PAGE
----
Whether it is the daily Lunchbox for the schoolchildren or an exquisite kaiseki, rules are always observed, compliance with which in any case results in a balanced meal at the end. And because Japanese often unconsciously experience and adhere to these rules from an early age, things like obesity were virtually unknown for a long time and really only came about when more and more Western food was served in Japan.
It was probably not for nothing that it was a Japanese, Ikeda Kikunae (池田菊苗), who came up with the now globally recognized fifth taste, umami (旨味, translated roughly as "full-bodiedness").
Washoku means seasonality
Washoku, however, also stands for seasonality and centuries of tradition in particular, with seasonality even extending to the tableware used.
Washoku combines different ingredients and preparation methods always with a focus on giving each ingredient its own stage and showing the best. The eye eats along and all senses are challenged.
Washoku means high quality, healthy ingredients
However, health also plays an important role. Not for nothing you can find in Washoku a lot of fermented food like Soy sauce, miso and much more.
Fat plays a rather small role and if so, then mostly in fried foods like tempura - and actually tempura was first brought to the country by the Portuguese.
Due to Japan's island location, many ingredients naturally come from the sea. Dashi, the ubiquitous broth, also consists mostly of kombu, seaweed from the sea.
Regionality as the origin of Japanese taste
Of course, regionality is first and foremost evident in the use of ingredients. For example, certain types of vegetables exist only in Kyōto and are grouped under the generic term Kyō-yasai. The city of Kyōto has specially created a list of the so-called Kyo-no-Shunyasai, which contains about 40 types of vegetables. Among the best known are kamo nasu (eggplant), kintoki ninijin (carrot) and shogoin kabu (turnip). The latter is almost exclusively processed into tsukemono.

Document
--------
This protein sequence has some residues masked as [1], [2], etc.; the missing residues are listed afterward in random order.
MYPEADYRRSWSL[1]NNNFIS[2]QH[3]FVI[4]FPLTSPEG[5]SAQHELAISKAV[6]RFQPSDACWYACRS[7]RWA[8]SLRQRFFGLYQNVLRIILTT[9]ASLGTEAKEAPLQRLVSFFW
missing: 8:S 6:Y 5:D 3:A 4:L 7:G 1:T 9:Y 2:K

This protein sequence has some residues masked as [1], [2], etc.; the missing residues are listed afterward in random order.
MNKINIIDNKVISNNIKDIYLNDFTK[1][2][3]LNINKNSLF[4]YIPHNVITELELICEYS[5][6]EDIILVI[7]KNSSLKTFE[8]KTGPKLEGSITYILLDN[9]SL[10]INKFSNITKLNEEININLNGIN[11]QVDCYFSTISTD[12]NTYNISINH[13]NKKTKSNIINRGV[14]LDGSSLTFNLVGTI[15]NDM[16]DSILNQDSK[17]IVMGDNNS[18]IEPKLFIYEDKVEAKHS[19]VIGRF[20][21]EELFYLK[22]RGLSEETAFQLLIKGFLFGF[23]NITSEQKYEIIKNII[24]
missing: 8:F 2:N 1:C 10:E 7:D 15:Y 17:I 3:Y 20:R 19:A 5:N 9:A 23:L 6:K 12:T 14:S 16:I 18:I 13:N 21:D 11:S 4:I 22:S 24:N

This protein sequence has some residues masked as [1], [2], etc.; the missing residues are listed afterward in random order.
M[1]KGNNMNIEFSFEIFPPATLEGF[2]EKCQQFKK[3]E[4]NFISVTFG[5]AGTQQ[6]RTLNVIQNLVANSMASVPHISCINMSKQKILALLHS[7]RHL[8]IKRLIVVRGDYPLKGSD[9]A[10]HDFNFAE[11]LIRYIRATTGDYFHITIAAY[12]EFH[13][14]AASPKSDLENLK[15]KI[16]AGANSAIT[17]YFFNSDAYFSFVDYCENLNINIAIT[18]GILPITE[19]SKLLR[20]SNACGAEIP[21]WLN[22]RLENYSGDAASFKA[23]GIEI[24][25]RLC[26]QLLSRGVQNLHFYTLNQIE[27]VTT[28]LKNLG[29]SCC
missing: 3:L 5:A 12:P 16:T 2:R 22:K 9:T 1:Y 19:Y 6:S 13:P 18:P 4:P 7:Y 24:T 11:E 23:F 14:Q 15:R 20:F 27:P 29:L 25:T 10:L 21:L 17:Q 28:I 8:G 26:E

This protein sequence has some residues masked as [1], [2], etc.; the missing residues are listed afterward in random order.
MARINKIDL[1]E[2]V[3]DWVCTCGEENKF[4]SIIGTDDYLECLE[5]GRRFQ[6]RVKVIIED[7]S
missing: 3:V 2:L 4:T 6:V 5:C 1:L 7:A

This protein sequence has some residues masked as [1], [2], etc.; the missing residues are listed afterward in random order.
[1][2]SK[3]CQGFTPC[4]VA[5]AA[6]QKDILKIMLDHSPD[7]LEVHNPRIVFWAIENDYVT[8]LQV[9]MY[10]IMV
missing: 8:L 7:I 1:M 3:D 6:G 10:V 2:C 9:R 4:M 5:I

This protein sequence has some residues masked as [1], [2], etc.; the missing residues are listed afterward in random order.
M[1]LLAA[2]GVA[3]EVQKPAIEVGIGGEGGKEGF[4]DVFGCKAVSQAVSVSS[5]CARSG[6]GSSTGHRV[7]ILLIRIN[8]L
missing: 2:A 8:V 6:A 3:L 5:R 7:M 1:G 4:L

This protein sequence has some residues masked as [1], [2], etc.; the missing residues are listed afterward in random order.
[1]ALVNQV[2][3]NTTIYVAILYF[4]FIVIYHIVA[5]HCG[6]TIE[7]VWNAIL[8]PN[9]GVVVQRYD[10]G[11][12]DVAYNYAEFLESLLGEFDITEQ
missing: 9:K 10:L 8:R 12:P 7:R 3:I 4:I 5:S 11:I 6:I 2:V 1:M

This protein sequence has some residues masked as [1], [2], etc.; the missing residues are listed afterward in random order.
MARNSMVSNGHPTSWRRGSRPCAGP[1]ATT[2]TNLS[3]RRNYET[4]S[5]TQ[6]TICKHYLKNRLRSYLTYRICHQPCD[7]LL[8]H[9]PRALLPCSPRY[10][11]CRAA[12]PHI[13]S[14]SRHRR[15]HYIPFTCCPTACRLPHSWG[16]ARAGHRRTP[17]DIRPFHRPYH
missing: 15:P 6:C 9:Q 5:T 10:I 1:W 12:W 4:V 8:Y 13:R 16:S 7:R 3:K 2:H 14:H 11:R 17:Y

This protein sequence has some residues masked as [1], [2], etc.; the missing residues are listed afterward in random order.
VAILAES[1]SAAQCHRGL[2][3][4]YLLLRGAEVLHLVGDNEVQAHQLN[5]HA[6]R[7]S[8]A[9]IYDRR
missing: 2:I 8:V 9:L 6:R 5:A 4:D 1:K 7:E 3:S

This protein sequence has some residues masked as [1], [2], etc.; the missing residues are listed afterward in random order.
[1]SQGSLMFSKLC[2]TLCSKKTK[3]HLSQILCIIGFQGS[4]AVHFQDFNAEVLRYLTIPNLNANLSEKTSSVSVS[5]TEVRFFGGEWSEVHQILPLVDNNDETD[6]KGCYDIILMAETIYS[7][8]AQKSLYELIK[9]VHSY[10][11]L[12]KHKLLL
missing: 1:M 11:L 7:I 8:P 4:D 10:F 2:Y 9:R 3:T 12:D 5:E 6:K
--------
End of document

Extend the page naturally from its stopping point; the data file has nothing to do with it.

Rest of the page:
In addition to Kyō-Ryōri (Kyōto), the best-known regional cuisines include the cuisine from Kanto, i.e. the area in and around Tōkyō, and that from Kansai (i.e. the region around Ōsaka).
But also the basic taste of Japanese cuisine has a direct relation to the Japanese archipelago: a basic ingredient of many Japanese dishes "dashi".
Dashi is obtained from konbualge, which is mainly found on the northern coast of Japan, and from shaved tuna chips, katsuobushi, which is popularly fished in the southern waters of Japan. Although tuna and seaweed are also found in other parts of the world.
But the central link of the dashi fund present in many places of Japanese cuisine with the direct regionality of the island kingdom of Japan is indeed a peculiarity.
And incidentally shows that in Japan, except for special cuisines such as the food of Buddhist monks, there is not so much distinction between vegetarian and non-vegetarian.
Regionally different interpretations of the dishes
But other regions also have very different interpretations of the same dish.
For example, a typical Japanese dish with strong regional characteristics is "Zōni" (雑煮) or "Ozōni" (お雑煮), which is eaten at New Year.
It's basically a soup with mochi and other ingredients (vegetables and meat).
Depending on the region, the soup may be "oaumashi" (お清まし, clear soup), or it may contain miso, or azuki beans may be added. Also, depending on the region, mochi can be round or square. The other ingredients also vary.
All variations, however, are ultimately the New Year's dish called "Zōni" (or Ozōni with the honorific syllable O in front). And of course in Japan there are even Websites that collect and list Ozōni regional diversities..
Importance of presentation and tableware
But a very special role in Washoku also plays the presentation, from the plate itself to the arrangement of the respective dishes on the plate.
Similar to seasonality in ingredients, there is also a form of seasonality in vessels. A rough ceramic plate conveys winter warmth, a fine lacquer bowl with a light miso soup conveys pleasant coolness through a few drops of water sprinkled on the lid as if by chance.
Again and again the number five
In all cases, elements play a role here, which are always referred to. The following list only touches a few terms, in fact this system is of course very profound and can be explained arbitrarily deep.
Five colors (五色 go-shiki)
- White → Metal: Rice, Tofu etc.
- Yellow → Earth: pumpkin takuan (fermented radish colored with kuchinashi) etc.